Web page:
I did a genogram in graduate school, and I saw that prostate cancer was running through my family. Honestly, I had never heard of prostate cancer, let alone understood what the prostate gland did. Delving in, I learned that as an African-American man, I was at an increased risk for this thing. As
I began doing my homework, I couldn’t find many of the answers I was looking for. Should I be screened? When should I be screened? If I have an abnormal screening, what should I do? If I have a biopsy and cancer is confirmed, what are my options? If I go through radiation or surgery, then what happens? Erectile dysfunction, incontinence, wow, now we’re dealing with quality of life. So now the decision might have been different understanding the outcome. That started me on this journey. I did my master thesis on prostate cancer and ended up doing my dissertation on it as well.
Why are you here at Moffitt and not someplace else?
Because I think that Moffitt is the future of how we address cancer. A young institution on the cutting edge of some great work. Very progressive. Independent. Willing to push the research paradigm into new areas the scientific field has yet to realize.
There’s also something about being part of a team, isn’t there?
Definitely. I love being part of such a great team. At some other institutions, people are all working in their silos. The biologists, psychologists. Doing their own things. But here, it’s interdisciplinary. We all work together. That’s a little unusual in cancer research, but it’s crucial because cancer is extremely complicated. Being part of a comprehensive cancer center, you have all sorts of experts on your team. The potential is immense. From Dr. Julio Pow-Sang in genitourinary oncology, to Dr. B. Lee Green in diversity and community relations, to Dr. Cathy Meade in cancer education, to Dr. Paul Jacobsen in psycho-oncology. I can pull in anybody I need to pull in. And the strength is in realizing that I don’t have all the skills, but when I work together as part of a team, that’s when we’re most effective. That’s when we can bring our best to cancer patients.
Where does your motivation come from?
Parents, teachers, mentors, faith?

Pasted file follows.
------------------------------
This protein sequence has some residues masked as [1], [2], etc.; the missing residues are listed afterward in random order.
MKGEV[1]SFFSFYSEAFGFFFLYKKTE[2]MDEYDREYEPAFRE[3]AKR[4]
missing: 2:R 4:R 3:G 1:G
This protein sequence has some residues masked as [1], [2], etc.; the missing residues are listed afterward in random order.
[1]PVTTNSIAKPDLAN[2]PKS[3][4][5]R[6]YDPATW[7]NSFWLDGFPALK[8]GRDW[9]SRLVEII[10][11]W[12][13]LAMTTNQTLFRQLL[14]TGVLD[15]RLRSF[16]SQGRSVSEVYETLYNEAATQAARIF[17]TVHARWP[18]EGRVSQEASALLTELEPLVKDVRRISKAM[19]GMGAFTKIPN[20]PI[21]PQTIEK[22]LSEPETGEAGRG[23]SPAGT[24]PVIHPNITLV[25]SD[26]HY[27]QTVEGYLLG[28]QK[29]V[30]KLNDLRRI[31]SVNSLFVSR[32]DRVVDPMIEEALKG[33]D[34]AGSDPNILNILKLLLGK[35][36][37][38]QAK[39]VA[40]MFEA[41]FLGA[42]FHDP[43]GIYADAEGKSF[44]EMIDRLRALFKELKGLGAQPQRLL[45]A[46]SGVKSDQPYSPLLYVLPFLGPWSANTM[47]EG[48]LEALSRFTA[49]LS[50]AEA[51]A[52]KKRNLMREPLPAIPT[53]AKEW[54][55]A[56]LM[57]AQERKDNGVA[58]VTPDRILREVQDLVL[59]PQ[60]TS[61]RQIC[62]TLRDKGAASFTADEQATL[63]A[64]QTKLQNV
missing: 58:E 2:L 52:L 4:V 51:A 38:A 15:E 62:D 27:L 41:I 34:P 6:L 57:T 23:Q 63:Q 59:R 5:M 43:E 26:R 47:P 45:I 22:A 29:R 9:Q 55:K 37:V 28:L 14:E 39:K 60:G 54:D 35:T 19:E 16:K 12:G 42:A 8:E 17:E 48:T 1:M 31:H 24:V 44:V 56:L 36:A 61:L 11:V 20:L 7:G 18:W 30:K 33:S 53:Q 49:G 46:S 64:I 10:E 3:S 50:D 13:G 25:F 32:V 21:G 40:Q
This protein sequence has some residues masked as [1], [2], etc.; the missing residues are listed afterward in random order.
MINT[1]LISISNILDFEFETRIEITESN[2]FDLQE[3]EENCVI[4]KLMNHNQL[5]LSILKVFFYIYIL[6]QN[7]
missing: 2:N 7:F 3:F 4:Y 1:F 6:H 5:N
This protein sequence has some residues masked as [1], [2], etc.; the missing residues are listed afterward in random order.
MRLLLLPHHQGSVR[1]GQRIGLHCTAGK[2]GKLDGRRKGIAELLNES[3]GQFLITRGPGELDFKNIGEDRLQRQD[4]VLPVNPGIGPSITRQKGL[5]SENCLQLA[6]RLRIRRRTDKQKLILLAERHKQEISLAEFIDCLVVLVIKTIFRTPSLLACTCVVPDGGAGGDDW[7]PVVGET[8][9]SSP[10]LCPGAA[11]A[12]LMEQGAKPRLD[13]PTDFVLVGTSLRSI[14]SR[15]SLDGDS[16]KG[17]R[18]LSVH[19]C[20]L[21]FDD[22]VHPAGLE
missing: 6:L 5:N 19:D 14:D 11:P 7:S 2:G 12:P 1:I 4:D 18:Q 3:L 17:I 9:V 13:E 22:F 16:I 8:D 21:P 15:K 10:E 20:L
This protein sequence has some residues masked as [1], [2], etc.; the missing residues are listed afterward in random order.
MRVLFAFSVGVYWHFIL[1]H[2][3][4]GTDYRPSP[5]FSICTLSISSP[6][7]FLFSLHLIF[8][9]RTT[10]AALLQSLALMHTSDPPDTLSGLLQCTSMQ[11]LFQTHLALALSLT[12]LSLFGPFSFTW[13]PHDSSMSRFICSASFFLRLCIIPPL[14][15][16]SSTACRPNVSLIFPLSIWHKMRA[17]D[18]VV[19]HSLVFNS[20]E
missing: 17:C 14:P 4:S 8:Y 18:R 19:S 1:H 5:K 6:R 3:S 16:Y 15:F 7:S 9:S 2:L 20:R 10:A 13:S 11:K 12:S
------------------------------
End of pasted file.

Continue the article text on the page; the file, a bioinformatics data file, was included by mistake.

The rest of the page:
It’s a combination. Faith plays a big role. Realizing that your true purpose is less about you and more about others around you. If you see a problem or need, you should do what you can to address it to the best of your ability. I’ve been taught that. And I think a lot of my colleagues share those sentiments. And you can tell by the leadership at the cancer center that they definitely share those sentiments.
Do you have a mentor?
Oh, yes. I learned early on that if you really want to be successful, you should have between five and seven from different fields. Five will affirm you and say you’re great. You’re the best. You’re awesome. But you need two to say, “You need to go back to the drawing board on that.” One who’s been very important to me in the African-American community is a man named Emerson Tillman. We’ve been working together for about seven years, and I really value his input. He brings a reality to what I’m doing. Helps me see beyond the science, the numbers and analyses and p-values and research papers and the grants. He asks the tough questions. “Can people relate to this?” “Will it really make a difference?” Emerson will not hesitate to tell me, “That’s a great idea, but you’re totally not making the impact that you could.”
What does that man in the mirror say to you?
Keep it simple. And keep yourself open to criticism. Now whenever I’m writing a grant or publishing a paper or in a work group or whatever, I make an effort to make sure what I’m saying is resonating. Because at the end of the day, you can say a lot of stuff and have no impact at all.
Circling back around, what happens when the grant runs out?
We were speaking about mentors earlier. I also have one from the business community to help me figure out how we can sustain these initiatives. Once the grant leaves, the community will be scratching its head saying, now what do we do? What’s next? Do I tell them the grant was only for a few years and that I’ll write another one and be back when I find the money? That’s not a healthy relationship. They want this app to be something we can sustain, something that can really make a difference.
What’s the one thing you’d like people to know about you?
Besides the fact that I love to collaborate? I’m a life learner. I love out-of-the-box approaches, novel approaches, doing something new. I don’t think we were put here to be replicas during our life span. I was put here to put my ego aside and come up with something new and different. I always ask myself, “Did I give them my best?”